The fact that the new hardline Iranian government has appointed a negotiating team led by opponents of the deal has only added to the sense of pessimism.
Sources in Washington tell CNN that there is an ongoing debate within the Biden administration about how to proceed and how much to increase the pressure on Iran.
However, they say the United States and its allies are now more willing to impose a higher cost on Iran for failing to reach an agreement if Tehran continues to take actions that are inconsistent with the 2015 nuclear deal and brings it closer to developing a weapon. nuclear. .
Sources did not detail what those costs could be, but a person familiar with the discussions tells CNN that Biden will discuss potential options during his G20 meetings with allies and that those costs could be imposed even when talks with Iran are ongoing.
National security adviser Jake Sullivan, briefing reporters en route to Rome, said the meeting on the sidelines of the G20 is an opportunity to “coordinate closely” with “E3” counterparts in a joint negotiating position as we work towards the resumption of negotiations “as well as” the level set in our understanding of Iran’s progress on the nuclear program since they left the JCPOA, “the Joint Comprehensive Plan of Action.
The G20 meeting was announced shortly after Tehran said it would formally return to nuclear talks in Vienna before the end of November, a return that would end a hiatus of more than four months during which the newly elected hardline president , Ebrahim Raisi, formed a government and later a new nuclear negotiating team.
Sullivan said Thursday that it was “not yet entirely clear to (him) whether the Iranians are willing to return to the talks,” noting that “we have heard positive signs that they are, but I think we have to wait and see when and if they do it”. appear at the negotiating table. “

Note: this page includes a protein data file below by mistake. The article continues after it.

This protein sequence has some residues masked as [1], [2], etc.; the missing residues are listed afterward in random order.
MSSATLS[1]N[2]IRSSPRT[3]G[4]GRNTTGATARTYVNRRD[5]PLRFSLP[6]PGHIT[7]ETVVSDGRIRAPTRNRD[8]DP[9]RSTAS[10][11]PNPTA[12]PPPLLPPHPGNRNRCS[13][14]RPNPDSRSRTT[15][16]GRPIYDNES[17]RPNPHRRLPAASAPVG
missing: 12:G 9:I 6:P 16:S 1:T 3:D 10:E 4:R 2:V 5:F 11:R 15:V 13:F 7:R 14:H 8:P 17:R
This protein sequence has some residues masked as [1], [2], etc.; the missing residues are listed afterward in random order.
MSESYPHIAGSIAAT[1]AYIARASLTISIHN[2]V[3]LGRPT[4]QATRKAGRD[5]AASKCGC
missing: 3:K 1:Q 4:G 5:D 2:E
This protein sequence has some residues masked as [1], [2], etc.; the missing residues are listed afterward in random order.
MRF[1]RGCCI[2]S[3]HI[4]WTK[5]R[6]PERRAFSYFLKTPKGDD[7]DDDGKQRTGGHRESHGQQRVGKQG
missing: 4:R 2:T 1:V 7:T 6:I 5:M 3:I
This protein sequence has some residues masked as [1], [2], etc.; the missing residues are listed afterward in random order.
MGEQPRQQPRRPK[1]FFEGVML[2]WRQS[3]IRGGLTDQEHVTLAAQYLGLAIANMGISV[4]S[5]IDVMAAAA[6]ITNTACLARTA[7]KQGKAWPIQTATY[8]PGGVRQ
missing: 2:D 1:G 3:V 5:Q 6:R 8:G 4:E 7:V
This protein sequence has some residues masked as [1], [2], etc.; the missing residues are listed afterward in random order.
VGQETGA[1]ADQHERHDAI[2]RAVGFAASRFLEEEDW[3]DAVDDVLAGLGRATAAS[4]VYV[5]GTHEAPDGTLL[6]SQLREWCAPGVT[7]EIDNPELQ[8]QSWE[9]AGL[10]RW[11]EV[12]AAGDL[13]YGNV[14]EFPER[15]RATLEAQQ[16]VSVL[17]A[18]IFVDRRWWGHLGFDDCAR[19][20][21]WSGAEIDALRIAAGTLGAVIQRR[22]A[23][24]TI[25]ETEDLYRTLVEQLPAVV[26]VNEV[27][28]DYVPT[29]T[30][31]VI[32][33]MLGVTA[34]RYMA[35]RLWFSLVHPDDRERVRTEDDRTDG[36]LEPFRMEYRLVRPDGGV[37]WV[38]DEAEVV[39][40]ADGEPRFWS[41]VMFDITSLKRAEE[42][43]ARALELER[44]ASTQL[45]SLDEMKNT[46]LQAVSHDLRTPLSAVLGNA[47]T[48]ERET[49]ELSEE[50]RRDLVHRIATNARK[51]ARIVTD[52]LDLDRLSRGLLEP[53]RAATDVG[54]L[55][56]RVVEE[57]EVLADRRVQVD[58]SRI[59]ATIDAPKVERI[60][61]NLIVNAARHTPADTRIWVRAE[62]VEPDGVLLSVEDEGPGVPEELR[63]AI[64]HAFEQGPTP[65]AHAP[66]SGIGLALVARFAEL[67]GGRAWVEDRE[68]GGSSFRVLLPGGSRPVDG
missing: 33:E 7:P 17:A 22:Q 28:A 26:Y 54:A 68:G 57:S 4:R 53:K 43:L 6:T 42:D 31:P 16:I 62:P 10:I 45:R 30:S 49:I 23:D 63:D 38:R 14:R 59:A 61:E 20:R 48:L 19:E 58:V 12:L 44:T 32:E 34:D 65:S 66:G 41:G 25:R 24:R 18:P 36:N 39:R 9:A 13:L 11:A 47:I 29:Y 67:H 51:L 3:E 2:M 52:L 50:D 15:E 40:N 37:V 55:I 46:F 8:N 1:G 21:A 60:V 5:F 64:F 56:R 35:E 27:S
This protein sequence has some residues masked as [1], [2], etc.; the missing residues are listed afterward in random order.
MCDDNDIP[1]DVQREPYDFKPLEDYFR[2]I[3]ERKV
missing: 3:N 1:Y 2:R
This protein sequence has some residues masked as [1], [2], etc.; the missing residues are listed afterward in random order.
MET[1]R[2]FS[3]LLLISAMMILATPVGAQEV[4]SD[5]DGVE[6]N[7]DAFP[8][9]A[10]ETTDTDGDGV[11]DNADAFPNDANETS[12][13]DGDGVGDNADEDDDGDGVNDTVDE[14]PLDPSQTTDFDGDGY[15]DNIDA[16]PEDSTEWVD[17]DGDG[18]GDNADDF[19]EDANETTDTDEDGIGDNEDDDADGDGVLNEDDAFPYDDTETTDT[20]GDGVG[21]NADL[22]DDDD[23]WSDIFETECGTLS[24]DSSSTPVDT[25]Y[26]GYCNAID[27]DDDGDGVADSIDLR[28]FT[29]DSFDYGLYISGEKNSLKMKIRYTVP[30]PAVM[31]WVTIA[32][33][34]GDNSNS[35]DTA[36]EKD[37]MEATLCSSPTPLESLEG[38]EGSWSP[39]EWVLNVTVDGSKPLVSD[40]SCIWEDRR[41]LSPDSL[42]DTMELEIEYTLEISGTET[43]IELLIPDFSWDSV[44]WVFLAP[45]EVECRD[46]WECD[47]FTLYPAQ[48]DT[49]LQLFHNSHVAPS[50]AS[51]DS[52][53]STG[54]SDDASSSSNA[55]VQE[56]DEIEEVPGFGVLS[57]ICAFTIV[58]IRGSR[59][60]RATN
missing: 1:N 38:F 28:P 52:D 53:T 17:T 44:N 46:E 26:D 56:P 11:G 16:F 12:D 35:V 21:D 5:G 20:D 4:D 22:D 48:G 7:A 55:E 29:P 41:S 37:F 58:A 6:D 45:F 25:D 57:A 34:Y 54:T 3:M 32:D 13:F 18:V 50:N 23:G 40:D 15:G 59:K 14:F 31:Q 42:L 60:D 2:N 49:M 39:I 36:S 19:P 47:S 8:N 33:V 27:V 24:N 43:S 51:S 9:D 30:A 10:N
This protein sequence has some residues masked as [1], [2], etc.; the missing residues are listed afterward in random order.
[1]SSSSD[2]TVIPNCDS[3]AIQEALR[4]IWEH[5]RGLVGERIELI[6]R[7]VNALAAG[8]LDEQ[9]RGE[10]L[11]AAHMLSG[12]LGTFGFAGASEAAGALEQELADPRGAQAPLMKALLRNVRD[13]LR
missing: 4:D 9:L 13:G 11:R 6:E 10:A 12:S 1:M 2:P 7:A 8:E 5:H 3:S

It’s not ‘a lot of optimism’
Iran’s public pronouncements “do not give us a great deal of optimism,” said a US official familiar with the talks, adding that so far, there is little indication that the Iranian team intends to be pragmatic and resolve outstanding issues. . While the United States will enter the talks in a constructive spirit and see what they hear, this official said, adding that there is no reason to be optimistic at this time.
The Biden administration’s skepticism of the Iran announcement, in contrast to the more positive comments while talks were taking place under the last Iranian administration, underscores how cautious it is about renewed Vienna negotiations leading to a sustainable outcome.
A European diplomat said Tehran’s willingness to restart talks “is not a solution, but it is a reasonably significant step forward.” This diplomat and others had viewed Iran’s delay in returning to the Vienna talks as a delaying tactic as the country continued to develop its nuclear program. Now, there is a wide discussion about “increasing the pressure” on Iran, said this diplomat.